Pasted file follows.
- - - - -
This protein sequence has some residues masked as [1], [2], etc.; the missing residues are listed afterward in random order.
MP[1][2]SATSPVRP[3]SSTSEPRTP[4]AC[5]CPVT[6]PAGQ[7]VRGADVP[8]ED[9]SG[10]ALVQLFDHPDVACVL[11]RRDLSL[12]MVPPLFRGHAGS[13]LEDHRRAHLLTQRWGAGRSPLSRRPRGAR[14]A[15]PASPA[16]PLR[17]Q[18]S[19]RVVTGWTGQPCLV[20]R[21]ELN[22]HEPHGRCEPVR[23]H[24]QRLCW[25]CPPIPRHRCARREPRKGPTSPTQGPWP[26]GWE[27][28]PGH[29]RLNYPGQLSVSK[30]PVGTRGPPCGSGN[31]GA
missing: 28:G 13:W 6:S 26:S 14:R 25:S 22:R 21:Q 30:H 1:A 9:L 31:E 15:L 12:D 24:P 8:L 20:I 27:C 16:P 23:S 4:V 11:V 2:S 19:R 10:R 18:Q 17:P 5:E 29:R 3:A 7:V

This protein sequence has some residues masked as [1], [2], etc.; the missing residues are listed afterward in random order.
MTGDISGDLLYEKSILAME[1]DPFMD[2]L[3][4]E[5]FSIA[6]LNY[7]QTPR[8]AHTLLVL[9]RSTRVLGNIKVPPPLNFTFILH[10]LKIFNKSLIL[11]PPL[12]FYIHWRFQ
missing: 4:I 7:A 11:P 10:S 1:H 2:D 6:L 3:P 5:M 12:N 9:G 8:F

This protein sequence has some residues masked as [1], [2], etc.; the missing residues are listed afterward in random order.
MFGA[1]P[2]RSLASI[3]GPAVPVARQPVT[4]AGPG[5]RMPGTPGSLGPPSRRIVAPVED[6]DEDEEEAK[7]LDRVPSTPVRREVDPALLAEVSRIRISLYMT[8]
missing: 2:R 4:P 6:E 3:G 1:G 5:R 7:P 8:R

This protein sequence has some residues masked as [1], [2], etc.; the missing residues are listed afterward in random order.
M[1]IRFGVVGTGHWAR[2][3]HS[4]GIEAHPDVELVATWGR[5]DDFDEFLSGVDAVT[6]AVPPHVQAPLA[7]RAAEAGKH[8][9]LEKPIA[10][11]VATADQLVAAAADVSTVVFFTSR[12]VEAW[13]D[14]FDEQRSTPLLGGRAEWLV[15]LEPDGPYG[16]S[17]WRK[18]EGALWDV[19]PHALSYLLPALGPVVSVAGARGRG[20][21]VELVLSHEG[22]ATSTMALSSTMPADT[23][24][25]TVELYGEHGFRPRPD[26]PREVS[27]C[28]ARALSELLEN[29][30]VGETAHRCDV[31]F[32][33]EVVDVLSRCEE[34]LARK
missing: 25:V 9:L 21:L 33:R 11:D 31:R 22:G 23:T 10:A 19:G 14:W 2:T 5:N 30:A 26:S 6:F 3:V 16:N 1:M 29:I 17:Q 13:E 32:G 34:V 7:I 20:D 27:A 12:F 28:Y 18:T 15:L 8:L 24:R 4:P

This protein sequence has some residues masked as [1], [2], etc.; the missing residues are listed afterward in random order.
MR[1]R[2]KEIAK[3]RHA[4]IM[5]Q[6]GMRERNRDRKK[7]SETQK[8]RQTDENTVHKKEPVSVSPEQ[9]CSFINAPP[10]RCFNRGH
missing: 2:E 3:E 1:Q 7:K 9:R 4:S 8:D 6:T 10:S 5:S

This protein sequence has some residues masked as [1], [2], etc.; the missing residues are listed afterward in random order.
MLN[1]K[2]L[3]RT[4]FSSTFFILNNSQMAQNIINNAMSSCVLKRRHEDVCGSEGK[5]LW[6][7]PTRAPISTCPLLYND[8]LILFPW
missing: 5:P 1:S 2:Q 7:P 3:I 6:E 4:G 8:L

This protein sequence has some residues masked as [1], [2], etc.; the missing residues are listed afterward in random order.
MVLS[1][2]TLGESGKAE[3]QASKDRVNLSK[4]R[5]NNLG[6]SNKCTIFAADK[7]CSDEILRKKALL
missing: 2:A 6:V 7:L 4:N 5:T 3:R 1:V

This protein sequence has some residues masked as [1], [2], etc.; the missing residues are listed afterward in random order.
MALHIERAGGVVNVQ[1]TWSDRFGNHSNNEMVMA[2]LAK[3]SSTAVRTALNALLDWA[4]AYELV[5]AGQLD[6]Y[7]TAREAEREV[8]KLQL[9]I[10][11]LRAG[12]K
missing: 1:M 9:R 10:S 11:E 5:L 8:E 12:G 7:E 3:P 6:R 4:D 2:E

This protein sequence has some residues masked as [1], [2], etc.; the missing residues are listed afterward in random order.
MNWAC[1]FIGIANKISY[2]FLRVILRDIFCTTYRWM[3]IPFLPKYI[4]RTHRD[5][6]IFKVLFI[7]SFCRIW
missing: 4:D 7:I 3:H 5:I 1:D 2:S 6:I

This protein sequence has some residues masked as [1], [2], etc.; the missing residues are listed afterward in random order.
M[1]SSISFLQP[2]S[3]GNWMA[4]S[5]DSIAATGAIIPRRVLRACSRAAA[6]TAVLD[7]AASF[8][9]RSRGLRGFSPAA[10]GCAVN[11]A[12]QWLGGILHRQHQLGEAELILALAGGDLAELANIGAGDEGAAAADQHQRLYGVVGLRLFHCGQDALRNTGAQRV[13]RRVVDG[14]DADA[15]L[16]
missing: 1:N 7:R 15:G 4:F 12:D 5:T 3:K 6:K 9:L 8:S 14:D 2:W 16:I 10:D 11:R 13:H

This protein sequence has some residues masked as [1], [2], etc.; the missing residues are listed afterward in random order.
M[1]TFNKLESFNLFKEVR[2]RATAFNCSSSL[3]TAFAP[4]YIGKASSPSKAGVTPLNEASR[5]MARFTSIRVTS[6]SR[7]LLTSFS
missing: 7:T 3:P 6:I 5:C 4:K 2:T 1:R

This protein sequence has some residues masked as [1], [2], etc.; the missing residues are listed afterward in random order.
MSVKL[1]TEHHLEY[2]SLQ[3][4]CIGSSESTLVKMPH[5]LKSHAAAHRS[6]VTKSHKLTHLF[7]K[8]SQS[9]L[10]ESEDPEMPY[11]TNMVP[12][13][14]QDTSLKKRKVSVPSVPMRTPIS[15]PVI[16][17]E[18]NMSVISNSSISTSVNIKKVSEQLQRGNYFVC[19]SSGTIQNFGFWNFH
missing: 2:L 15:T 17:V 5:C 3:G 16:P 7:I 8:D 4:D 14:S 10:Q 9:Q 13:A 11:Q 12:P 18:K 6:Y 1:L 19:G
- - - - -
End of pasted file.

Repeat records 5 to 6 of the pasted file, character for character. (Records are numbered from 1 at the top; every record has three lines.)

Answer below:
This protein sequence has some residues masked as [1], [2], etc.; the missing residues are listed afterward in random order.
MR[1]R[2]KEIAK[3]RHA[4]IM[5]Q[6]GMRERNRDRKK[7]SETQK[8]RQTDENTVHKKEPVSVSPEQ[9]CSFINAPP[10]RCFNRGH
missing: 2:E 3:E 1:Q 7:K 9:R 4:S 8:D 6:T 10:S 5:S

This protein sequence has some residues masked as [1], [2], etc.; the missing residues are listed afterward in random order.
MLN[1]K[2]L[3]RT[4]FSSTFFILNNSQMAQNIINNAMSSCVLKRRHEDVCGSEGK[5]LW[6][7]PTRAPISTCPLLYND[8]LILFPW
missing: 5:P 1:S 2:Q 7:P 3:I 6:E 4:G 8:L